“If we’re always available, then we’re expected to always be available.”
MOST people I know feel too connected — not to family or friends, but to electronic devices like smartphones and computers. They feel a need to check e-mails, texts and social networks almost constantly on the off chance that an emergency has popped up in the last five minutes that they absolutely, positively have to address.
Most people I know also would like to feel less connected to those devices. They realize that they could go an hour or a day — or (gasp!) even longer — without going online, but two things prevent it: constantly checking our texts and e-mails has become like a tic, or a hard habit to break; and most of us feel that if everyone else is available 24 hours, then we have to be, too.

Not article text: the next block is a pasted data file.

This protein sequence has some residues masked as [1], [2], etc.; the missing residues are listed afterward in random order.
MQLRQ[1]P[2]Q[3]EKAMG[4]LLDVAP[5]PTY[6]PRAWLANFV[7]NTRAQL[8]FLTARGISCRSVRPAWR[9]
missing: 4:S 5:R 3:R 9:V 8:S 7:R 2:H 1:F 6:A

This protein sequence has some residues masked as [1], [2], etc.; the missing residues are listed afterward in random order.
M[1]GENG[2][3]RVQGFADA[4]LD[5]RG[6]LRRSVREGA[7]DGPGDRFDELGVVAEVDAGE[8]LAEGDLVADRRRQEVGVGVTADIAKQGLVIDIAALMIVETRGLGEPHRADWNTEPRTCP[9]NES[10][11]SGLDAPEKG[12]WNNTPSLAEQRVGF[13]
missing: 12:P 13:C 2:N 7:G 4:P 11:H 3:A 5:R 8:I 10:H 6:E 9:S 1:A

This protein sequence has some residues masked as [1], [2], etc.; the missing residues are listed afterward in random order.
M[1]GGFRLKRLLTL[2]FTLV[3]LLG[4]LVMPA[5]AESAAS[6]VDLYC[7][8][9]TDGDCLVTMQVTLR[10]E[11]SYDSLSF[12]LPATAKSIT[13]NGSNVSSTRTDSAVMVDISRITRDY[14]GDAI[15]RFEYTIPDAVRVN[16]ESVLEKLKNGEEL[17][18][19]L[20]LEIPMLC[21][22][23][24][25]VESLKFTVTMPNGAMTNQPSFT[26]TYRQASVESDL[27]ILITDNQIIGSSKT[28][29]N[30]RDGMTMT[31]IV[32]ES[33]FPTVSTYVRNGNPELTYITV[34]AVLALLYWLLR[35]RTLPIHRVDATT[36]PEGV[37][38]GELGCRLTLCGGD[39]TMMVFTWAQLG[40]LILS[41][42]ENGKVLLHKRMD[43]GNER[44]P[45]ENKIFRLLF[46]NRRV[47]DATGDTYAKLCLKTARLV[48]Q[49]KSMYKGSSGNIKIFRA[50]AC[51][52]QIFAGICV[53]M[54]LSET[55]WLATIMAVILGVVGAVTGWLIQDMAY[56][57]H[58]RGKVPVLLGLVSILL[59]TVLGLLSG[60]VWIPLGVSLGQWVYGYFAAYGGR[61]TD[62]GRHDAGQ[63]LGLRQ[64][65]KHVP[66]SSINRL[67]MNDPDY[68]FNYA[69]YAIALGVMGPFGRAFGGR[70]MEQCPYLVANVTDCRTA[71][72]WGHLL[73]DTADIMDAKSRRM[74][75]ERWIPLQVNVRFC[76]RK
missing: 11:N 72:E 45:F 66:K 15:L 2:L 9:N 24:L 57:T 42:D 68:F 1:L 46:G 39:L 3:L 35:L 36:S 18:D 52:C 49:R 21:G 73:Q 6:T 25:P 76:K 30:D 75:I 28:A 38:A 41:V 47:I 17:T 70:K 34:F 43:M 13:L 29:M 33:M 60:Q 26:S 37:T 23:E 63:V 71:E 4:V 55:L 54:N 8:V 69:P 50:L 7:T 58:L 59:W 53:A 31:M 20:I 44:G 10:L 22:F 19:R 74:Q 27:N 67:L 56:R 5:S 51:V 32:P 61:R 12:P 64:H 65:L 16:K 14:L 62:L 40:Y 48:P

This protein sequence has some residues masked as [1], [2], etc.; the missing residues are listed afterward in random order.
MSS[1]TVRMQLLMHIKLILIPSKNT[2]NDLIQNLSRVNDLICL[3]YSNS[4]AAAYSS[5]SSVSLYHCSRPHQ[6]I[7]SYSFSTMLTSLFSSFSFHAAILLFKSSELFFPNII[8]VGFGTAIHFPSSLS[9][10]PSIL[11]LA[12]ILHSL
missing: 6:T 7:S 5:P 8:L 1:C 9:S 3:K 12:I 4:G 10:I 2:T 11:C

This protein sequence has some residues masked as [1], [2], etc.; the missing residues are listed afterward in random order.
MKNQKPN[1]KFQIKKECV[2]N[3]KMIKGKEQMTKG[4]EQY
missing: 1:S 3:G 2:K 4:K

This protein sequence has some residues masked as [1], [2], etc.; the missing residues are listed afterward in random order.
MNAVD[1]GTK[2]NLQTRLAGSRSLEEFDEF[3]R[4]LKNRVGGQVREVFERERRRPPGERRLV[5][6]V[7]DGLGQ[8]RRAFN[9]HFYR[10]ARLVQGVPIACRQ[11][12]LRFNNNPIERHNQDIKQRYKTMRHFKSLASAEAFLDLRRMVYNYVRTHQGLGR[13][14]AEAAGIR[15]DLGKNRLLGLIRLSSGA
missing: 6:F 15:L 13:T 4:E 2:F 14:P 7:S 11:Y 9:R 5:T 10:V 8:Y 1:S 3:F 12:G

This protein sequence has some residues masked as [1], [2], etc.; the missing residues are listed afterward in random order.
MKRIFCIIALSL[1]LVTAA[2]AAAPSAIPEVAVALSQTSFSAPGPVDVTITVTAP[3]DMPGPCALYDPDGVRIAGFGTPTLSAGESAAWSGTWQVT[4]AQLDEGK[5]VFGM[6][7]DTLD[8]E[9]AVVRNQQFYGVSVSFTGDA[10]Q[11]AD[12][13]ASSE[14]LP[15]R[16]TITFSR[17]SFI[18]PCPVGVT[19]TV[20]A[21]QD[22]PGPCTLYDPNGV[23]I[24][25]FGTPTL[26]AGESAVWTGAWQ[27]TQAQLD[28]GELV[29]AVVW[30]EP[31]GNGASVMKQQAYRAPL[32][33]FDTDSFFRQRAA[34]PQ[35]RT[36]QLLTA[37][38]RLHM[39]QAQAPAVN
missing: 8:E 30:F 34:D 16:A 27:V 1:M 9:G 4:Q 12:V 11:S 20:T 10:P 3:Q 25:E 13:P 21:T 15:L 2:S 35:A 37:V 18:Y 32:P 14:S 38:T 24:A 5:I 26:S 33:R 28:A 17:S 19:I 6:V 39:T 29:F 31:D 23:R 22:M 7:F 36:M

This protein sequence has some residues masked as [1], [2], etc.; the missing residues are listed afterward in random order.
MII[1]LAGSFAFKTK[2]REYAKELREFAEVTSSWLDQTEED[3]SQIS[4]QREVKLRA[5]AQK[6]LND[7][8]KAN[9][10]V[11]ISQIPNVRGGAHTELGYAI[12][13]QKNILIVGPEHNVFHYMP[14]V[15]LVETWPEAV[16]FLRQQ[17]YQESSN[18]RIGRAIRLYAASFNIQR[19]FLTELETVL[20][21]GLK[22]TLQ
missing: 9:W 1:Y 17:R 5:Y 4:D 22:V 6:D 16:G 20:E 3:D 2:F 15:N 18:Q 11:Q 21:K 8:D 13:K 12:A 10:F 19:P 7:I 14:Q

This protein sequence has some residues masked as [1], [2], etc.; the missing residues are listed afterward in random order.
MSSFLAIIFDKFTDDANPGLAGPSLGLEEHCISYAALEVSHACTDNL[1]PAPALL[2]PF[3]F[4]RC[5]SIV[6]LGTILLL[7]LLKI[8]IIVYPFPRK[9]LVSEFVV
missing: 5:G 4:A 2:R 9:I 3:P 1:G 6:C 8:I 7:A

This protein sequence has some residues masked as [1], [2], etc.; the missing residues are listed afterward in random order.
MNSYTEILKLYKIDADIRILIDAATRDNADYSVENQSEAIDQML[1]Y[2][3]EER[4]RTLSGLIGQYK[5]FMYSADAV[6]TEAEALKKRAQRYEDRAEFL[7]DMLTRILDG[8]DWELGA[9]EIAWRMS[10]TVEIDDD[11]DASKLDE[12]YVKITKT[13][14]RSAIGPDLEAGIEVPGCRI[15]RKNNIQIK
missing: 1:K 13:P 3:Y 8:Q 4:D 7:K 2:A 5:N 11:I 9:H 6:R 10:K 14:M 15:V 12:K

“Some industries are so highly volatile that people need to be connected all the time, but most of us overexaggerate our own importance,” said Dalton Conley, dean for the social services at New York University and author of “Elsewhere” (Pantheon, 2009).
“Then it becomes a self-fulfilling prophecy — if we’re always available, then we’re expected to always be available.”
But, as Professor Conley added, companies are increasingly realizing that employees need to be disconnected from time to time and that “giving workers time to chill helps ultimate long-term productivity.”
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via New York Times – Alina Tugend